Selling Your Property

Selling Your Property in Spain

Selling Your Property in Spain

In order to sell your property in Spain, there are a couple of stipulations:

  • The purchase is free of any debts
  • All household bills and taxes are paid up to the date of sale
  • The property is free of any tenants or occupants

You will need to provide a number of documents before the property can be marketed by an estate agent or advertised privately for sale:

  • DNI or NIE and passport of the property owner(s)
  • Company deeds and the DNI or NIE and passport of the Administrator if owned under a company structure
  • Power of Attorney of those signing on behalf of third parties or companies (if applicable)
  • Original Public Purchase Sale Deed (Escritura de compraventa)
  • Cadastral Certificate (Certificado catastral)
  • Licence of First Occupation (Licencia de primera ócupacion) or Occupancy Certificate (Cédula de Habitabilidad)
  • Land Registry Certificate (Nota Simple)
  • Energy Performance Certificate (EPC) (Certificado de la Eficiencia Energética (CEE))
  • Latest local property tax receipt (Impuesto sobre Bienes Inmuebles (IBI))
  • Latest Community Fees receipt (if applicable)
  • Latest utility bills
  • Copy of the Community Statutes (if applicable)
  • Certificate with any outstanding mortgage amount

Once you have all of the above documentation in place you are free to advertise the property for sale. You can advertise with an estate agent (who will normally charge a percentage fee on the sale price of the property) or advertise the property for sale privately. We recommend using an estate agent who will manage the viewings, publicity and dialogue with a buyers solicitor once an expression of interest in purchase has been made.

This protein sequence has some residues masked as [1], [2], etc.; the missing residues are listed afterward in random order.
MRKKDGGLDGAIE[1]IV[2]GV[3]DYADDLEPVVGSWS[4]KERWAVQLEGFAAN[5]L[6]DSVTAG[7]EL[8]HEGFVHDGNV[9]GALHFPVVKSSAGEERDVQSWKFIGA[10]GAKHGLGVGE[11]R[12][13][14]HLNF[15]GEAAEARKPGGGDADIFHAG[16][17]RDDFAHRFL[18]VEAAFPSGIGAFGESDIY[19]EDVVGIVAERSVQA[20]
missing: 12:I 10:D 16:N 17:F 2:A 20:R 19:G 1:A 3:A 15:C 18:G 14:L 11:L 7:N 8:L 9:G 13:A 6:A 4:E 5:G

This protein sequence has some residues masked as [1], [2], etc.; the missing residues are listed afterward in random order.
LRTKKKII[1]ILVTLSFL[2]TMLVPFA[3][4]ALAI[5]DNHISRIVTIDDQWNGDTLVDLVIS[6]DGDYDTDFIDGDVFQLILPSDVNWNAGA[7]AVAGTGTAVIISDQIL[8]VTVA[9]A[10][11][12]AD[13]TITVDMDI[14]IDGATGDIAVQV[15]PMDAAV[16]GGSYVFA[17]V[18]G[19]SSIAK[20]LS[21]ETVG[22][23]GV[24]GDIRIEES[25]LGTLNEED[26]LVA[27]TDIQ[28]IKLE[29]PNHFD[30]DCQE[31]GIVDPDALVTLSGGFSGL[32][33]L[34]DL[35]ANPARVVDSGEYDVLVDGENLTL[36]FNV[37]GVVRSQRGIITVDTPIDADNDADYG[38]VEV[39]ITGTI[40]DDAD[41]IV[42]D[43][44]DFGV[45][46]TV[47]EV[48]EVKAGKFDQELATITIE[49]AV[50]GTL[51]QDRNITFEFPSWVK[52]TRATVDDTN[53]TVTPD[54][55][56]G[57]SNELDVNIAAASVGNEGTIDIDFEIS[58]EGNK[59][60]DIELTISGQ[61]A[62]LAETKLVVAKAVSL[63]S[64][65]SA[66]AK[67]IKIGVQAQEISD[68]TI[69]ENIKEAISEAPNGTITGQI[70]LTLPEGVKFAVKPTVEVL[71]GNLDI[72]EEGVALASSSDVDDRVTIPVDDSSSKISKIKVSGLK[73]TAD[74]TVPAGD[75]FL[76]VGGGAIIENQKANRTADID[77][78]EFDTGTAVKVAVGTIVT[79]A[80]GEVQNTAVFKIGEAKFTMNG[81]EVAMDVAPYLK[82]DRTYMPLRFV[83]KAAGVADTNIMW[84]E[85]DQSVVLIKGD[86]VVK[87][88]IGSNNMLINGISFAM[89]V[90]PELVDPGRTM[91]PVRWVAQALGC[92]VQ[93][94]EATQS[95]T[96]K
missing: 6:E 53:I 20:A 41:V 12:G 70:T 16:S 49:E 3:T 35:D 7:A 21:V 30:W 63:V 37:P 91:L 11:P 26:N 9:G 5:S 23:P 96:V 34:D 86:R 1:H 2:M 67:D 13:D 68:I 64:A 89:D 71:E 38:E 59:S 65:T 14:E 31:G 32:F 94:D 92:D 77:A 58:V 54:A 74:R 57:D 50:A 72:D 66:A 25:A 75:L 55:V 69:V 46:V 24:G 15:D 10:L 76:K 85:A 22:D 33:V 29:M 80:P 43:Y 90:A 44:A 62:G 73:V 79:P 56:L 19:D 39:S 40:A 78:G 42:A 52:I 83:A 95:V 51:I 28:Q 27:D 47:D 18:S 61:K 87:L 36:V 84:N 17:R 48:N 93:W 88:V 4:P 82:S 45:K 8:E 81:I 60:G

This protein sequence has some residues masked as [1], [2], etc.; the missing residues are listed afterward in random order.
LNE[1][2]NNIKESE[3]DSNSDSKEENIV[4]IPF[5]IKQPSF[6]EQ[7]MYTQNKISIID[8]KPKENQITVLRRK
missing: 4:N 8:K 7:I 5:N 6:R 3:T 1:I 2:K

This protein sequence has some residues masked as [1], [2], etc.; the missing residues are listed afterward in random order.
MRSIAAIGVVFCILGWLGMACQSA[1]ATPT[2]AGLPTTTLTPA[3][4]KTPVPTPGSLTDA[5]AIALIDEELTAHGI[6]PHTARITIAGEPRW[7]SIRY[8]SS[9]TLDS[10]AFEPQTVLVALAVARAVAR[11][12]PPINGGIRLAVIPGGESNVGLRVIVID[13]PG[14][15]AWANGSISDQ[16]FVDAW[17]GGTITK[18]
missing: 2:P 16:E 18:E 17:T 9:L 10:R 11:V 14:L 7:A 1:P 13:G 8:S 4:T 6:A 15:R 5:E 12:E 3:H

Taxes on Selling your Property

Capital Gains Tax

You should be aware that when selling a property in Spain you are liable for Capital Gains Tax on any profit you make from the purchase price to the selling price. These figures are based on those declared at the notary when you purchased the property and the amount you pay is based on the amount of profit made. For example if you purchased a property for 150,000€ and sell it for 225,000€ you are liable for Capital Gains Tax on 75,000€.

Spain's Capital Gains Tax is currently:

  • First 6,000€: 19%
  • 6,000€ – 50,000€: 21%
  • 50,000€ – €200,000€: 23%
  • Over 200,000€: 26%

If you bought a property before 1994, you may be liable to pay more tax than before as taper tax on capital gains tax has been abolished. You might be eligible for an exemption if you are over age 65 and selling your main home or if you are under 65 and selling your main home to buy another main home in Spain.

Plusvalía Tax

Plusvalía Tax (land appreciation tax) is a local tax based on the incremental tax value of the urban land over the period of ownership. If there is no increase in the value of the during the period of ownership, no Plusvalía tax is owed.

Mortgage Cancellation Fees

If there is a mortgage on the property, and the Buyer doesn’t exercise the subrogation, then you will have to cancel it. This must to be done in front of a Notary Public on the day of completion and registered at the Land Registry. Banks generally charge between 0.5% and 1% of the outstanding mortgage balance. The Notary Public and Land Registry fees for a mortgage cancellation vary but are generally around €800.

Even if the mortgage has been fully paid off and cancelled administratively by your bank, you need to ensure that this is registered in the Land Registry. This will not have been done unless you have signed a mortgage cancellation deed before a Notary Public.


The information above is provided as a guide and you should consult your legal representative for advice in individual cases.

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